So the Iowa caucus is upon is. What about it? Well, drawing parallels between the selling of political candidates and the selling of consumer goods is an old game, dating back at least to the Eisenhower era, and probably earlier. An iteration of this idea that’s gotten more attention lately is the (potential) connection between our consumer choices and our political ideologies. Over the weekend, a Times story about Democratic candidates digging for caucus-goers made passing mention of the Clinton and Obama campaigns relying on “sophisticated voter identification models, using detailed demographic and consumer data.”
In terms of political strategy, the interesting thing about these tactics is they have nothing to do with targeting the so-called “swing voter.” They are about identifying, partly on the basis of consumer behavior, people who are most likely to support your candidate. The effort then goes into making sure such people do so – that they actually go to the polls. It’s not about persuasion, it’s about motivation. (This is doubly important in the bizarre caucus system, of course.)
As an exercise in linking consumption and identity, what’s significant about it is that it only works if that demographic and consumer data really does give a good clue as to who someone will vote for.
Which sounds a little fishy.
Certinaly when it gets reduced to the extreme shorthand version. An example popped up in a recent New Republic piece about the Democratic nomination battle in Iowa, which quoted an unnamed Clinton operative, trying to spin Obama as out of touch with blue-collar workers, referring to him as “the arugula candidate.” Elsewhere there was mention of a pundit saying that, along similar lines, Obama has a “wine track” image that he needs to shed, in favor of a “beer track” image. This was followed by an anecdote suggested Obama has indeed tweaked a regular stump speech anecdote in which usually mentioned a glass of wine, to “a glass of wine or a beer.”
It’s easy to make fun of this as mere pundit-think – surely there is more to you or me than our appetite for arugula, or relative feelings about beer or wine. But when you get past the soundbites it turns out that the efforts to link politics and consumer behavior are pretty sophisticated … or at least complicated.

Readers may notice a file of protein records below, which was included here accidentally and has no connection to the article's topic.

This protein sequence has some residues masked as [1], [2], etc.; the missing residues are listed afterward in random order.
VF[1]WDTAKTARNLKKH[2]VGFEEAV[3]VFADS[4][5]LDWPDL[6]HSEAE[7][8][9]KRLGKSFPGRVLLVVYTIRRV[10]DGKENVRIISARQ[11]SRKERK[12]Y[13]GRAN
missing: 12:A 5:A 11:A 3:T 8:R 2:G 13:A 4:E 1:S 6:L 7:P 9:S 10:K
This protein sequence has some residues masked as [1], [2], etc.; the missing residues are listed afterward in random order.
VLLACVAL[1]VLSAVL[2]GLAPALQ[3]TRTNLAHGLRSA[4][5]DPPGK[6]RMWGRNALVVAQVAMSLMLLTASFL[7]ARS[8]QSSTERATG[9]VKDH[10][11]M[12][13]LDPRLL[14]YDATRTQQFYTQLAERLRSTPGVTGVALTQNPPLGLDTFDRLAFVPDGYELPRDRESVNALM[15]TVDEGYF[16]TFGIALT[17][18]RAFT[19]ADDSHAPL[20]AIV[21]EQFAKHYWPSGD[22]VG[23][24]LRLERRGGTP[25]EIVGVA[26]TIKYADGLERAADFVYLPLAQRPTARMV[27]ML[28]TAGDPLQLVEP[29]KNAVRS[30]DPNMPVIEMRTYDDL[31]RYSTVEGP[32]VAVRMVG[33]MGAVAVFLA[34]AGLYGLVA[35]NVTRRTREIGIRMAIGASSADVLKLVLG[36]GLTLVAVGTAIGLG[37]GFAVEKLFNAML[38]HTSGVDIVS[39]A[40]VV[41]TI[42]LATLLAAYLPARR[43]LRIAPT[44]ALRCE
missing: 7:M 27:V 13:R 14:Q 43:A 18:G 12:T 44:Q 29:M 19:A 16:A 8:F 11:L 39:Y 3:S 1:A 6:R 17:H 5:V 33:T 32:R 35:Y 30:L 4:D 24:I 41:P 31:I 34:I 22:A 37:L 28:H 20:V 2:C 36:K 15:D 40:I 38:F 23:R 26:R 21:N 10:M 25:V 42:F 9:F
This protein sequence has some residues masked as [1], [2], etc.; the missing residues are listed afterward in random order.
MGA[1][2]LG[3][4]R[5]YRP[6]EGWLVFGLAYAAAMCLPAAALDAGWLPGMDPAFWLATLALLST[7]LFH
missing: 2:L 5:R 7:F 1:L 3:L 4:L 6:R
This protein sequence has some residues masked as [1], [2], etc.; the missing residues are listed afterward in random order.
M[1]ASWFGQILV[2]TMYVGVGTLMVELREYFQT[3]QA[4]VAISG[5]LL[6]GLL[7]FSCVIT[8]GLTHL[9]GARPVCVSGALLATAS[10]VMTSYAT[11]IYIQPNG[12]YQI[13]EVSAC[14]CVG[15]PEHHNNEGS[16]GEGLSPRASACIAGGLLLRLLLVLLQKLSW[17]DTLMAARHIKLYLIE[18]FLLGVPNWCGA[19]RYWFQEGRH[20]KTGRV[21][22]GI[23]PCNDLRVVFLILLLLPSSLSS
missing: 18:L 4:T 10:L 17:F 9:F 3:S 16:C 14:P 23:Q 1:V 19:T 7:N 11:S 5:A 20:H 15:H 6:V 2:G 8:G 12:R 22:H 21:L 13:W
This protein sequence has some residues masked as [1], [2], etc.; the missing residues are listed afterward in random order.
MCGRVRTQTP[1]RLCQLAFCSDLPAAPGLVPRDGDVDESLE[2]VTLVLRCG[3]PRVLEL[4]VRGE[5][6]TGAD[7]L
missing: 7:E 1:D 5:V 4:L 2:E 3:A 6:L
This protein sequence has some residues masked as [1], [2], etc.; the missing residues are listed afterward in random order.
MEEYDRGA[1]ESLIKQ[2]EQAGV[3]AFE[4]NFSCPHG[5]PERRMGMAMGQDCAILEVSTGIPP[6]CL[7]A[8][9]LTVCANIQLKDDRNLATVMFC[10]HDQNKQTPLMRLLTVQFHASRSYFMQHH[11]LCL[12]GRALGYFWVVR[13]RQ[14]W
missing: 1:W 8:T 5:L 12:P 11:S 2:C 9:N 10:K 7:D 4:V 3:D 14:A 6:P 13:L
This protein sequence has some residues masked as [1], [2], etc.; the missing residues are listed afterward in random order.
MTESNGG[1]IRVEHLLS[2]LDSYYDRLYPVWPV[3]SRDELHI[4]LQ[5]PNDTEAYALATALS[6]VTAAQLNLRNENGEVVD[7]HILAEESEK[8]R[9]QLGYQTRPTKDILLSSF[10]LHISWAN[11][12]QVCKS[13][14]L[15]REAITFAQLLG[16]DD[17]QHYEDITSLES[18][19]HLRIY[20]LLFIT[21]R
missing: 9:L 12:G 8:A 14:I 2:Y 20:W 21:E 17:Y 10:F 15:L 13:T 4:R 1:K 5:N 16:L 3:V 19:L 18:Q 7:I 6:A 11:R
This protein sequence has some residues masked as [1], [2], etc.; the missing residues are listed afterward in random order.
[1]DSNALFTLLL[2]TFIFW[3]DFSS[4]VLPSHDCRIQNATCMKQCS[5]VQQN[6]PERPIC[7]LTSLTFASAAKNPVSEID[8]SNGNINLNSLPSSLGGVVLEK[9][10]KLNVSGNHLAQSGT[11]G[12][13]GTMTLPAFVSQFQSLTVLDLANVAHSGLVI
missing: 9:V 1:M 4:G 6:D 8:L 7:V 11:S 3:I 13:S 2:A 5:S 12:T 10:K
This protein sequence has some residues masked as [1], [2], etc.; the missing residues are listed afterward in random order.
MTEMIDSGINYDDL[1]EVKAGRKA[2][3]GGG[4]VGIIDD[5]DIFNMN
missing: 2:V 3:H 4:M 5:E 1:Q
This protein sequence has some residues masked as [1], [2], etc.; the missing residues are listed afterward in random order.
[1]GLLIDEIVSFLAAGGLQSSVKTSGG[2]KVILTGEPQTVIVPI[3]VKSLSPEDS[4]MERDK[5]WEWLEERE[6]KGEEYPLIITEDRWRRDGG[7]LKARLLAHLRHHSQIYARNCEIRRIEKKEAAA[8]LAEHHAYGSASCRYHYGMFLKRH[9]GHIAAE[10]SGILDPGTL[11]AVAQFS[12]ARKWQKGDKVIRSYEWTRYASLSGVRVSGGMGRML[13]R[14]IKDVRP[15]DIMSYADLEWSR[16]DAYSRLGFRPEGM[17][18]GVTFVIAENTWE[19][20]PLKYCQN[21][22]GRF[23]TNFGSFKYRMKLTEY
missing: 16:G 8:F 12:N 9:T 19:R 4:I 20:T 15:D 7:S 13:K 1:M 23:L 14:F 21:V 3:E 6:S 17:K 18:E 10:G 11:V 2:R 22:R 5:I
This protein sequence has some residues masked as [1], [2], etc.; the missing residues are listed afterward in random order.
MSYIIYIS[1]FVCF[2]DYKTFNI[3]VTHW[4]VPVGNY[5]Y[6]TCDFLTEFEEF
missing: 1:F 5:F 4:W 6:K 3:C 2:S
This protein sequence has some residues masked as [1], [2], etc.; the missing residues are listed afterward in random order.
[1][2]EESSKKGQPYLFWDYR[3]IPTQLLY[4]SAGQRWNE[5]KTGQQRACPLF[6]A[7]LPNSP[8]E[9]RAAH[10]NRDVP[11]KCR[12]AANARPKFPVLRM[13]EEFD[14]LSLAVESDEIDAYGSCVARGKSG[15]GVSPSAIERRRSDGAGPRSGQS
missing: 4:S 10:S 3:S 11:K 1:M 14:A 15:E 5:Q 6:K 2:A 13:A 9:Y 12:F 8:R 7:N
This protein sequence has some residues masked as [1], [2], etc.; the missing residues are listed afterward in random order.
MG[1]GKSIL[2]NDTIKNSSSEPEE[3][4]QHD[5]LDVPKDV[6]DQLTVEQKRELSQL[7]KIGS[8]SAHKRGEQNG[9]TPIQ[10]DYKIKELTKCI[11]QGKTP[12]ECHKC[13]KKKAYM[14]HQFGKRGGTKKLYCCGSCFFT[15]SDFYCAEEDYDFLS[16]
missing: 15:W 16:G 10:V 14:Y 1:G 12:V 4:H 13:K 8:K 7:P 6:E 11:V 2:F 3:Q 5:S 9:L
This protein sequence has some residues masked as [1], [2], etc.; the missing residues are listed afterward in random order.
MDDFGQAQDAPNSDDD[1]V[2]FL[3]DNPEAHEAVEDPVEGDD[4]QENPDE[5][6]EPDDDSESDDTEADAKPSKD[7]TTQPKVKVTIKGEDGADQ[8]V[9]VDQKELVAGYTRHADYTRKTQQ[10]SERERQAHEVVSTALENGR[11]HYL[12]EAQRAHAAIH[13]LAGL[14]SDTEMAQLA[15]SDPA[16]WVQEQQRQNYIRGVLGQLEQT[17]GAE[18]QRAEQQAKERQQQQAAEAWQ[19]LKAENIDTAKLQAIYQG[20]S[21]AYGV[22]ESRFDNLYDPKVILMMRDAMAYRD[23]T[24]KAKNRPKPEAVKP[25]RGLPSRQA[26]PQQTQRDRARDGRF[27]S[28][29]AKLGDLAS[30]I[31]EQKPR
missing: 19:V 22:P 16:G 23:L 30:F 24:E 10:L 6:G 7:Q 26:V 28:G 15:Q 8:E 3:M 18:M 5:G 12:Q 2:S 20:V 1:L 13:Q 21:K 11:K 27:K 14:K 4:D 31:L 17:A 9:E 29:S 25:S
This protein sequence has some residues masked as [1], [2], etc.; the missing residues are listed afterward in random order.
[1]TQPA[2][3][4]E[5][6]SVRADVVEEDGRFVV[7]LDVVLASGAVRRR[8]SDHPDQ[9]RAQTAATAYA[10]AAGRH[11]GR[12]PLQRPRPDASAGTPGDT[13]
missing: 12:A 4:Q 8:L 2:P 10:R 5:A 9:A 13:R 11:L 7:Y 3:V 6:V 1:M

Another recent piece, in The New Yorker, mentioned the work of a firm called Strategic Telemetry, presently working for the Obama campaign, which “builds profiles of voters that include more than a thousand indicators, long strings of data—everything from income to education to pet ownership—that [the firm’s founder] calls ‘demographic DNA.’”
“The actual combinations that we come up with aren’t really anything that you could put on a bumper sticker,” Strasma told me. “You know, soccer moms or office-park dads. Sometimes people will ask to see the formula, and it comes out to ten thousand pages long.” When the demographic DNA is combined with polling and interviews with Iowa voters, Strasma is able to create the political equivalent of a FICO score—the number that creditors use to determine whether a consumer is a good bet to repay a loan. Strasma’s score tells the campaign of the likelihood that a specific Iowan will support Obama.
Several members of the Bush 2004 campaign team put out a book a year or two ago called Applebee’s America, which deals with similar material: Basically, that campaign’s mining of consumer data to figure out which voters to target. “If you’re a voter living in one of the sixteen states that determined the 2004 election,” the authors wrote, “the Bush team had your name on a spreadsheet with your hobbies and habits, vices and virtues, favorite foods, sports, and vacation venues, and many other facts of your life.”
According to the book, much of the mined data came from a company called Axciom, owner of the “largest collection of consumer data in the U.S.,” drawn from credit card companies, retailers, airlines, and “scores of other places where people do business.” In the election, the book said, Axciom gave (or sold to) the Bush team “a list … showing the stage of life (age, marital status, number of children, etc.) and lifestyles (hunter, biker, home renter, SUV owner, level of religious intrest) of each voter, drawn from a menu of more than four hundred separate categories.”
Again, the fact that the campaign was using this data to identify sympathetic potential voters (who as I understand it were then bombarded with direct mail and other more traditional entreaties to get them to the polls), significantly raises the stakes on the question of whether such demographic profiles are accurate. If a formula based on buying habits identifies the wrong people, a campaign risks motivating hostile voters – the worst possible outcome. And as the book described it, some weird things came up. “Dr Pepper is the only sugared soft drink that has a GOP-leaning consumer base,” the authors wrote. Also: Many republicans watched Will & Grace. They say the Bush team “didn’t know why” some of these patterns existed — and “didn’t care.” They just wanted it to work.
Did it? In the end, they say, their program “was able to predict with 80 to 90 percent certainty whether a person would vote republican, according to postelection surveys conducted by the Bush team.”
Obviously I have no way of knowing whether that’s true, or whether it’s politico bluster. But if it’s even close to true, it’s a pretty interesting statement consumer behavior revealing very surprising things. Interesting enough that I’m guessing the Dems are spending serious money trying to mine that data — and that we’ll see more such efforts in the future.